25 February 2021
New South Wales agricultural contractor Jordan Cosh, based at Moree, and Jeremy Matthews, of local Morris dealer, WJ Matthews, caught up on the performance of the latest addition to Josh’s Morris family, an 18-metre Quantum air drill.
YOU know an agricultural contractor is happy with his decision on a new seeding bar when he calls for a quote on another.
Jordan Cosh runs JC Farming at Pallamallawa, east of Moree in New South Wales, where his family also farms.
His contracting business supports growers from Southern Queensland to Central New South Wales, providing seeding, spreading, spraying and harvesting services.
Despite the effects of drought in recent years, the seeding contract program averages about 15,000 hectares per year.
Jordan has been a long-time advocate of the Morris brand of tillage and seeding equipment, aided by a strong relationship with local dealer, WJ Matthews.
The seeding fleet includes two Morris 9450 air carts, an older 7240 air cart, two C2 Contour drills and the latest addition, an 18-metre Quantum air drill.
Jordan said the new Quantum drill ticked a lot of boxes for the popular minimum till seeding with narrow shanks throughout the region.
“We plant at about 10 kilometres per hour and there’s minimal soil throw. With the narrow shanks, we recently went into a 6-tonne (per hectare) wheat stubble coming out of pivot production and we inter-row sowed mung beans straight into it,’’ he said.
The contracting program traverses various soil types, including clays, sands, red and dark chocolate soils.
“We use the same tine, boot, ram and press wheel, as well as a Dutch Industries single shoot point, for everything,’’ Jordan said.
Tine spacings are set at 37.5-centimetre (15-inch) spacings, while 150cm (60in) is used for summer plantings, sowing in between the 37.5cm rows. Up to 75cm (30in) is also adopted for chickpeas or applying fertiliser.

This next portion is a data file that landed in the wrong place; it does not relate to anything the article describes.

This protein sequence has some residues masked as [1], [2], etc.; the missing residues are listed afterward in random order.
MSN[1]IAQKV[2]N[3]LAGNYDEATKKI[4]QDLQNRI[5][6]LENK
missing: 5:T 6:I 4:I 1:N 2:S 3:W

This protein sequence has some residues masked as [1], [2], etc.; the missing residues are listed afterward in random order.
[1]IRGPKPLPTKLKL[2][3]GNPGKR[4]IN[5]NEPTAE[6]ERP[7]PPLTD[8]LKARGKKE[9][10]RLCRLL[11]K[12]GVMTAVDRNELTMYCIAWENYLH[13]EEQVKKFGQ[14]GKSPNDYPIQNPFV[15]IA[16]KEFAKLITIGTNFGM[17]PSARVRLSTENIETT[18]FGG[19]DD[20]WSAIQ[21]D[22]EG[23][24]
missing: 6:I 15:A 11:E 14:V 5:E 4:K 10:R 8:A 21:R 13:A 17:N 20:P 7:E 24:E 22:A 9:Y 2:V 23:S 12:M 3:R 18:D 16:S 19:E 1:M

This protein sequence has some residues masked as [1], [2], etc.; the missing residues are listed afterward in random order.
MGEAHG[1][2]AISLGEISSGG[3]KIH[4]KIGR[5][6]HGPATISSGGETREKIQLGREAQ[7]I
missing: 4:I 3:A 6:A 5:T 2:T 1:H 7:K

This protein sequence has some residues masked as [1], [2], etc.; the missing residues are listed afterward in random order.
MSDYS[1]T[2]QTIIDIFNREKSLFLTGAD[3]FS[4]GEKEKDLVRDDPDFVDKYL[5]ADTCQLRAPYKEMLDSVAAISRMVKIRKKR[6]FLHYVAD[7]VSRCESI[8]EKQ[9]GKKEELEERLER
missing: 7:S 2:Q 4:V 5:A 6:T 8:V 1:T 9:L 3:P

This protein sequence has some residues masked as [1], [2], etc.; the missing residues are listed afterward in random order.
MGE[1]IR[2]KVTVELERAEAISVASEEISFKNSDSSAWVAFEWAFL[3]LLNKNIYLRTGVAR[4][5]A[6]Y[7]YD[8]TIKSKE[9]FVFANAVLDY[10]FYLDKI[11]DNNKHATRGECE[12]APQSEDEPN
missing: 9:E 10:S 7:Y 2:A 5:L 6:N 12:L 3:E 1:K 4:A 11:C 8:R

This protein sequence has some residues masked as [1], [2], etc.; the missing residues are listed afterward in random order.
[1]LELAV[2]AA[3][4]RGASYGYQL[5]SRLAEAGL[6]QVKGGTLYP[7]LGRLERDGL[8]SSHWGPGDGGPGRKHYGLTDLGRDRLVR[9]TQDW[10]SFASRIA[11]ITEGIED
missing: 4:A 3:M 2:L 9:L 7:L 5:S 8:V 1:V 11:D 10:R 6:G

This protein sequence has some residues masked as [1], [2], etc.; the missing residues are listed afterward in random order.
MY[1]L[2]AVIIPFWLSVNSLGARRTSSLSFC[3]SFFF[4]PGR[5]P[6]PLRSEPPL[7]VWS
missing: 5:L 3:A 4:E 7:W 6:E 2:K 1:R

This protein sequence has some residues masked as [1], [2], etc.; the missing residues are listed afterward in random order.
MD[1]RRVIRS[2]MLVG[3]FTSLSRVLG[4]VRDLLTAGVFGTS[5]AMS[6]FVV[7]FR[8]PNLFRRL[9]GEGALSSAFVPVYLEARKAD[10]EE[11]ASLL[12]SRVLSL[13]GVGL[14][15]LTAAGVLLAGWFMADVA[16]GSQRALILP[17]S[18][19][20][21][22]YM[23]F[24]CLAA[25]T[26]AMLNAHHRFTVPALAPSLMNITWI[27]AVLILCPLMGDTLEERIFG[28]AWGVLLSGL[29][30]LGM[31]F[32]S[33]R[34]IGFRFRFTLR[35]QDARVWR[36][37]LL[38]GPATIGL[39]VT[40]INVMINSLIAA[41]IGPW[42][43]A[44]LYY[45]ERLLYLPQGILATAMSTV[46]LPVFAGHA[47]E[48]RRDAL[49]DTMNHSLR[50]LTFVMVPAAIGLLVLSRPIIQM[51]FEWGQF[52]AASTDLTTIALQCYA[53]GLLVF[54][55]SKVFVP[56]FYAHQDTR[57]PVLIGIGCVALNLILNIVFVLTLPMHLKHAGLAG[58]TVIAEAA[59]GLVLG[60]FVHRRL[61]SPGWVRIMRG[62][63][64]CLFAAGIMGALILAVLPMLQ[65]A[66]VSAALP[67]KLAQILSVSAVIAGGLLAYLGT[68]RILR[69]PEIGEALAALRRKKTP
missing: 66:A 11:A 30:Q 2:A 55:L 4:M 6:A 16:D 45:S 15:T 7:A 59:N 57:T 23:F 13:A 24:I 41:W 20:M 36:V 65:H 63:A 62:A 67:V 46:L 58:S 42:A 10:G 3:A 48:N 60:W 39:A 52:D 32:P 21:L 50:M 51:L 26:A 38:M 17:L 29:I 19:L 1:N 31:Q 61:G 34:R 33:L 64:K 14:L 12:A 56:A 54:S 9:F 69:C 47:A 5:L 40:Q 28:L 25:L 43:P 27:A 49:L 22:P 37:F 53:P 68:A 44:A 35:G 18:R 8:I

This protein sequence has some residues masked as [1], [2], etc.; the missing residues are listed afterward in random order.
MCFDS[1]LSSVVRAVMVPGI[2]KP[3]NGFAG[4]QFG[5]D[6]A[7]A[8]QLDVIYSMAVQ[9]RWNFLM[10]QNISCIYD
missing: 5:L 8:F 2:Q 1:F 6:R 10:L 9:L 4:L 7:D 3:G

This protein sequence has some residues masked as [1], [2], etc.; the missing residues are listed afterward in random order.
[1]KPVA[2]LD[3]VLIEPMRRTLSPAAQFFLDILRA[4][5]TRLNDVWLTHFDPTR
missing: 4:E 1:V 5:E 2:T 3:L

“We just run one in, one out, lifting up tines and turning the taps off,’’ Jordan said.
Like most of the contracting equipment, including spray rigs and spreaders, the seeding bars are set up to suit controlled traffic farming for the region.
They dig to depths of up to 15cm (6in), generally into moisture.
Jordan said after towing a heavier Gason bar, the Morris Quantum air drill was easier to pull and its parallelogram design better suited the contracting work and undulating country.
“Since the C1 drills, the Morris bars have got better and better with seeding precision and good seed-to-soil contact. As a result, germinations have also got better and better.’’
He said the Quantum was a more solid bar than the C2 Contour drills, where, in tough soils, wheels could lift off the ground a little – “not that we have ever put a welder on them’’.
“The Quantum has a strong frame, which is a good indication that Morris is listening to what customers are saying. We had no dramas at all,’’ Jordan said.
“There’s no walking beam, just a single tine and bush, and the bushing system is good. Day-to-day maintenance is minimal. The bushes can go in others.
“It also folds up nice and narrow, and, with the large flotation tyres, it is nice and smooth down the road, which is great for contracting.’’
Mainly operating in large paddocks that can be up to 1500ha with 4-5km runs, Jordan said section control technology with the air carts was not a strong requirement, however he had started to use the variable rate application control system.
“We have started varying the rate of fertiliser and it’s all worked perfectly.’’
He said his strong relationship with and support from local Morris dealer, WJ Matthews, had played a major role in the development of the contracting business.
“With the service they give – it’s had a big impact. Jeremy Matthews has been outstanding,’’ Jordan said.